Insecurity Rising

Pakistan’s longstanding nightmare scenario has been a two front threat – from India in the east and an externally supported incursion from the west. The two front threat is now a reality except that it is from the Pakistan Taliban (TTP – Tehrik Taliban Pakistan) aided and abetted by Al Qaeda in the west and from its own internal situation that is an amalgam of a nationalist separatist movement in Baluchistan, the lawlessness in Karachi, a rising nationalist feeling in Sindh, militant extremist organizations with linkages to the threat from the west and a steady economic decline whose impact will inevitably be long term. India is now considered a silent spectator or a behind the scenes operator. Given the US presence in Afghanistan and the stable strategic US-India relationship the US-Pakistan relationship assumes great importance and significance.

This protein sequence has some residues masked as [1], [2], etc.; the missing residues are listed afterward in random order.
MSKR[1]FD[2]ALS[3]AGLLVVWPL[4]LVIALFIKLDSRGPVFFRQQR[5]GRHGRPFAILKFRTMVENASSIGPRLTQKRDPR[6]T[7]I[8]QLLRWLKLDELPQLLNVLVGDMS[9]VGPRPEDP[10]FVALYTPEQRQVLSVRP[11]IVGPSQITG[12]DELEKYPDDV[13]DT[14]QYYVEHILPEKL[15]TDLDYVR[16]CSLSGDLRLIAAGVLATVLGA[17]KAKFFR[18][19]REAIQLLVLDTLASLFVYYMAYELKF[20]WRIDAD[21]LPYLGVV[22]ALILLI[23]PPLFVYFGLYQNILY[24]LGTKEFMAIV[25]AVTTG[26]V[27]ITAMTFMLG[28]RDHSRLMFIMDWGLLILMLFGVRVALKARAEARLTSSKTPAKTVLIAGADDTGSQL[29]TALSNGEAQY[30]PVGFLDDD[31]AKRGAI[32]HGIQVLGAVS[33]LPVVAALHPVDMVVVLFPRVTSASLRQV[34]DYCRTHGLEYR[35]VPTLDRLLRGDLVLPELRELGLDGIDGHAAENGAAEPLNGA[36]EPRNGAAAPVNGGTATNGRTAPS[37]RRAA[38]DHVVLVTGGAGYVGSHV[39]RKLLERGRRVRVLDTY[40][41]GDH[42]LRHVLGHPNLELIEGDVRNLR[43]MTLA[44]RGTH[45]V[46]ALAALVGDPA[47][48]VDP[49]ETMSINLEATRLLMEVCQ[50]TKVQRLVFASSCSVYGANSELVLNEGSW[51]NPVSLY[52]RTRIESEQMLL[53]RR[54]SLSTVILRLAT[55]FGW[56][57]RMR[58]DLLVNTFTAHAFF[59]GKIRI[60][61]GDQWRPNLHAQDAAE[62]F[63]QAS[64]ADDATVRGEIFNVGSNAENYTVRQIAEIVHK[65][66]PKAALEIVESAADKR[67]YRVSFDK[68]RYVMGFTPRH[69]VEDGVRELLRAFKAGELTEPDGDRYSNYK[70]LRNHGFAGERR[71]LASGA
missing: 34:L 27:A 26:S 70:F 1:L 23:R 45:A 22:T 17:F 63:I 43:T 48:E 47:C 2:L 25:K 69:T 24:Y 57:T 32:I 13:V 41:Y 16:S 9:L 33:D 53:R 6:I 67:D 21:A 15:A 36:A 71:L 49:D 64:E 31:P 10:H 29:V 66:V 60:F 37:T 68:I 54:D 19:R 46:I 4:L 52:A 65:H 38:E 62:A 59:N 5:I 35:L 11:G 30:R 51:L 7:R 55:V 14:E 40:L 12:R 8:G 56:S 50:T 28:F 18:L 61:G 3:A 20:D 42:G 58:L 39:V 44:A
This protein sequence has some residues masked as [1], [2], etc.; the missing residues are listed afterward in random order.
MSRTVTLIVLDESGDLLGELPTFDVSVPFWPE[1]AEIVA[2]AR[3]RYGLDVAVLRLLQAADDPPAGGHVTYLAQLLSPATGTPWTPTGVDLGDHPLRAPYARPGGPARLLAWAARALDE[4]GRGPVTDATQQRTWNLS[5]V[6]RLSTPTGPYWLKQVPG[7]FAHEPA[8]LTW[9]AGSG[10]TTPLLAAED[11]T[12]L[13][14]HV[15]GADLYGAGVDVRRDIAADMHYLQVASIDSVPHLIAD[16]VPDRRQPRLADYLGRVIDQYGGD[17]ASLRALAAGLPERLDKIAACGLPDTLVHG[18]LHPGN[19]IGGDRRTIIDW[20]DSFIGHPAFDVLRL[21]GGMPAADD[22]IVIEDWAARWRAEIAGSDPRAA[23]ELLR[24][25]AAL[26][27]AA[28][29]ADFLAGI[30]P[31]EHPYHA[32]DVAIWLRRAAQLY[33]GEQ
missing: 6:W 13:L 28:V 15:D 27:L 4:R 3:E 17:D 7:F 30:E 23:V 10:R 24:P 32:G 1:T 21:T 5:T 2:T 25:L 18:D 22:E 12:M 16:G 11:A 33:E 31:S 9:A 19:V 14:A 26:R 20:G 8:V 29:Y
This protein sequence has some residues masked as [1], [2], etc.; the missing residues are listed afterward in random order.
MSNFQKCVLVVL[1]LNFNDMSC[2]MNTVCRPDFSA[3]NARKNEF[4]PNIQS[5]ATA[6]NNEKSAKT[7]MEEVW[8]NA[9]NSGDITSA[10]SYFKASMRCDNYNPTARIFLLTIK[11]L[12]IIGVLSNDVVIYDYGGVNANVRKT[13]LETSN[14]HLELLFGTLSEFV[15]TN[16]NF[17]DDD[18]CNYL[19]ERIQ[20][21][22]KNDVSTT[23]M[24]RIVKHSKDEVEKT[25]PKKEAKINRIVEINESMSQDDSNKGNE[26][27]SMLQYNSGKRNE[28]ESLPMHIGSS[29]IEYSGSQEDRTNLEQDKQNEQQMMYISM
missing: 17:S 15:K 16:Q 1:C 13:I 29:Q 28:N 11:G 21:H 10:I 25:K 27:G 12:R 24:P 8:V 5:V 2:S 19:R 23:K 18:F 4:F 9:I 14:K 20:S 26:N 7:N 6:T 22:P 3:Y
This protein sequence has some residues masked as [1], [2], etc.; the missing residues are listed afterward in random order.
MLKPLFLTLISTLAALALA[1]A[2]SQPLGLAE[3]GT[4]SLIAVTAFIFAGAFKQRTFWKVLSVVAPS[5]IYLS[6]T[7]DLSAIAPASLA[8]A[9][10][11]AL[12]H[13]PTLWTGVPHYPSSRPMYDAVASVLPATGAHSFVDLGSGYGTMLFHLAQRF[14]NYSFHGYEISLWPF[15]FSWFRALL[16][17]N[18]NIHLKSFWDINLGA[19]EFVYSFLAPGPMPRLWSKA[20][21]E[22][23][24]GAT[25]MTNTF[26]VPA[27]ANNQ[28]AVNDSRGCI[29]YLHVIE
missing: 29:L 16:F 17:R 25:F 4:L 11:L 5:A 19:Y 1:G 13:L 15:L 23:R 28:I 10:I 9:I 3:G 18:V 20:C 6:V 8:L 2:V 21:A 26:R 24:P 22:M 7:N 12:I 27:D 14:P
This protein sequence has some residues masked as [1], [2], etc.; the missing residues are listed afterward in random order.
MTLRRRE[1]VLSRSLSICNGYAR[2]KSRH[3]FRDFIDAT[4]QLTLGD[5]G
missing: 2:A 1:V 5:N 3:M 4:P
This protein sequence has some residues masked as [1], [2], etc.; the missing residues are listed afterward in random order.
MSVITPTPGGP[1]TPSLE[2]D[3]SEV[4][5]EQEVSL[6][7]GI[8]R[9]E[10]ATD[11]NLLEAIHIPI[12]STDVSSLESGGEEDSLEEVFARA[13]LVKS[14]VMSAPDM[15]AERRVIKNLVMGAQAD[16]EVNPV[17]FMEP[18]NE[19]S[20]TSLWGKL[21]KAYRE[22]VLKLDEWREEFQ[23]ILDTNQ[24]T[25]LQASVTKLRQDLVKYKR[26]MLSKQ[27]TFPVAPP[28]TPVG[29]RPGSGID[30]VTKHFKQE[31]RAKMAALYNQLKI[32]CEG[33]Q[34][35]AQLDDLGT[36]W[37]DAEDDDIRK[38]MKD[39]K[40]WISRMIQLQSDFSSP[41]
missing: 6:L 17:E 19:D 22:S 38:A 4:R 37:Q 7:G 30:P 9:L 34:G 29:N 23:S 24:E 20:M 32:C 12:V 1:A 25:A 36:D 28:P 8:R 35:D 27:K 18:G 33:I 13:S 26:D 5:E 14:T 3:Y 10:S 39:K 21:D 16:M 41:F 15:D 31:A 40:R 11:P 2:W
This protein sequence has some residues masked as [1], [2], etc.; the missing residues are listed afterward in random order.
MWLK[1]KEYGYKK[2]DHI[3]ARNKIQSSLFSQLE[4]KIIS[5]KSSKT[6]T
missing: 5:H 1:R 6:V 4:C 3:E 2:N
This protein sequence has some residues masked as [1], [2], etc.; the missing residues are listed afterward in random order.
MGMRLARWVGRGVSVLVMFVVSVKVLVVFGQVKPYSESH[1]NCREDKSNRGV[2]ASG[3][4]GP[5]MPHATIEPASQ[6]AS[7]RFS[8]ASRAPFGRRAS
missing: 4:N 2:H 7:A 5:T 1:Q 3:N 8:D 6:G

There is a perception within Pakistan that the US is the master-mind behind an orchestrated grand conspiracy to undo Pakistan. Various studies with graphic maps that throw up implosion scenarios are quoted and dredged up in support of this perception. If this is indeed the case then all the US has to do is quietly and discreetly support the threats that Pakistan faces and in doing so it would be further cementing its relationship with India and Afghanistan. The perception within the US is that Pakistan is the epicenter of terrorism and either incapable of or unwilling to arrest its descent into chaos or shoulder the responsibility of being a nuclear weapons state. Even those who think that the US has a benign attitude towards Pakistan concede that considering Pakistan’s present turmoil the US would be preparing to safeguard its interests in a worst case scenario. Securing Pakistan’s nuclear weapons is a major US interest. The possibility that military and security organizations may have been penetrated by extremist influence is being seen as a reality after the assassination of the Punjab governor by his security detail, the attack on the Mehran Naval Base and high profile kidnappings.